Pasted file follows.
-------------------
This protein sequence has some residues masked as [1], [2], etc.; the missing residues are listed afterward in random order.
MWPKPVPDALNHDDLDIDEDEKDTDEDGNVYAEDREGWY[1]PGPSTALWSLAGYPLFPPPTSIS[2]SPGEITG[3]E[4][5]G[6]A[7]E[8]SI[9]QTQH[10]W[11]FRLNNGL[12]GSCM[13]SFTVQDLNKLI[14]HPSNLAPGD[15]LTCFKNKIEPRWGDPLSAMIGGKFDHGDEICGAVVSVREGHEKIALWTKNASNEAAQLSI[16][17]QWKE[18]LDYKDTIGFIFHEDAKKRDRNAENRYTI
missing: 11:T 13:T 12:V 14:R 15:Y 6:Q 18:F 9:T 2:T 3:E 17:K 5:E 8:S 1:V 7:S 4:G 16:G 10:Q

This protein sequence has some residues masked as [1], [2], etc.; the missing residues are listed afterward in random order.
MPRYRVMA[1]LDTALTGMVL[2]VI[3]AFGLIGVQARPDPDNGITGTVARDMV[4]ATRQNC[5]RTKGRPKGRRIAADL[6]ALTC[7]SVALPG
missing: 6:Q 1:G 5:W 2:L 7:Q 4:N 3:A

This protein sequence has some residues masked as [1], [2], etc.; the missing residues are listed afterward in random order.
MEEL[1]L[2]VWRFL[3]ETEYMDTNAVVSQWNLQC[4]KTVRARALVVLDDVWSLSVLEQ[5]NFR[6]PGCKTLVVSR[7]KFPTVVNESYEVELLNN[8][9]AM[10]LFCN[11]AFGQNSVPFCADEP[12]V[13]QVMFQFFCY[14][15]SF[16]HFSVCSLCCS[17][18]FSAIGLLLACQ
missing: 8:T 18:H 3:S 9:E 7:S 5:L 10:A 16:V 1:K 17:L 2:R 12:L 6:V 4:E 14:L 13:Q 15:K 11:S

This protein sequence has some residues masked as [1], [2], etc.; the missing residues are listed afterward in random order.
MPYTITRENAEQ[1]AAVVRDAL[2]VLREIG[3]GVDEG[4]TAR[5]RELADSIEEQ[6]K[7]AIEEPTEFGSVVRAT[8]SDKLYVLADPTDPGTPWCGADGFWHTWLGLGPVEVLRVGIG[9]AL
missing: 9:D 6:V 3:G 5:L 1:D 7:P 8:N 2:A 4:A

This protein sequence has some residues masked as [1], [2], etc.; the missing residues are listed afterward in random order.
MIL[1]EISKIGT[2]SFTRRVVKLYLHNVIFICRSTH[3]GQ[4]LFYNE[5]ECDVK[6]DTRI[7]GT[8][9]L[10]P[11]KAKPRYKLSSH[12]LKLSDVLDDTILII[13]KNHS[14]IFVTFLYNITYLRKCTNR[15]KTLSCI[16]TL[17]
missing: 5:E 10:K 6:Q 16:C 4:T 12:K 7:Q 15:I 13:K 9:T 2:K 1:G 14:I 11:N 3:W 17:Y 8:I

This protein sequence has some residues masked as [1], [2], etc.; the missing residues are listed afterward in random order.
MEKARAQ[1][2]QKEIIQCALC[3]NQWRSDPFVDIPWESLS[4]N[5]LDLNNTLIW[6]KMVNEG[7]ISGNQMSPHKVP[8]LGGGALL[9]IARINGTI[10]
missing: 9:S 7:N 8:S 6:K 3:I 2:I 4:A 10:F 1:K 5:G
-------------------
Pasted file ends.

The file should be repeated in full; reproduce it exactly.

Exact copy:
This protein sequence has some residues masked as [1], [2], etc.; the missing residues are listed afterward in random order.
MWPKPVPDALNHDDLDIDEDEKDTDEDGNVYAEDREGWY[1]PGPSTALWSLAGYPLFPPPTSIS[2]SPGEITG[3]E[4][5]G[6]A[7]E[8]SI[9]QTQH[10]W[11]FRLNNGL[12]GSCM[13]SFTVQDLNKLI[14]HPSNLAPGD[15]LTCFKNKIEPRWGDPLSAMIGGKFDHGDEICGAVVSVREGHEKIALWTKNASNEAAQLSI[16][17]QWKE[18]LDYKDTIGFIFHEDAKKRDRNAENRYTI
missing: 11:T 13:T 12:V 14:R 15:Y 6:Q 18:F 9:T 2:T 3:E 17:K 5:E 8:S 1:V 7:S 4:G 16:G 10:Q

This protein sequence has some residues masked as [1], [2], etc.; the missing residues are listed afterward in random order.
MPRYRVMA[1]LDTALTGMVL[2]VI[3]AFGLIGVQARPDPDNGITGTVARDMV[4]ATRQNC[5]RTKGRPKGRRIAADL[6]ALTC[7]SVALPG
missing: 6:Q 1:G 5:W 2:L 7:Q 4:N 3:A

This protein sequence has some residues masked as [1], [2], etc.; the missing residues are listed afterward in random order.
MEEL[1]L[2]VWRFL[3]ETEYMDTNAVVSQWNLQC[4]KTVRARALVVLDDVWSLSVLEQ[5]NFR[6]PGCKTLVVSR[7]KFPTVVNESYEVELLNN[8][9]AM[10]LFCN[11]AFGQNSVPFCADEP[12]V[13]QVMFQFFCY[14][15]SF[16]HFSVCSLCCS[17][18]FSAIGLLLACQ
missing: 8:T 18:H 3:S 9:E 7:S 5:L 10:A 16:V 1:K 17:L 2:R 12:L 6:V 4:E 14:L 13:Q 15:K 11:S

This protein sequence has some residues masked as [1], [2], etc.; the missing residues are listed afterward in random order.
MPYTITRENAEQ[1]AAVVRDAL[2]VLREIG[3]GVDEG[4]TAR[5]RELADSIEEQ[6]K[7]AIEEPTEFGSVVRAT[8]SDKLYVLADPTDPGTPWCGADGFWHTWLGLGPVEVLRVGIG[9]AL
missing: 9:D 6:V 3:G 5:L 1:D 7:P 8:N 2:A 4:A

This protein sequence has some residues masked as [1], [2], etc.; the missing residues are listed afterward in random order.
MIL[1]EISKIGT[2]SFTRRVVKLYLHNVIFICRSTH[3]GQ[4]LFYNE[5]ECDVK[6]DTRI[7]GT[8][9]L[10]P[11]KAKPRYKLSSH[12]LKLSDVLDDTILII[13]KNHS[14]IFVTFLYNITYLRKCTNR[15]KTLSCI[16]TL[17]
missing: 5:E 10:K 6:Q 16:C 4:T 12:K 7:Q 15:I 13:K 9:T 2:K 1:G 14:I 11:N 3:W 17:Y 8:I

This protein sequence has some residues masked as [1], [2], etc.; the missing residues are listed afterward in random order.
MEKARAQ[1][2]QKEIIQCALC[3]NQWRSDPFVDIPWESLS[4]N[5]LDLNNTLIW[6]KMVNEG[7]ISGNQMSPHKVP[8]LGGGALL[9]IARINGTI[10]
missing: 9:S 7:N 8:S 6:K 3:I 2:I 4:A 10:F 1:K 5:G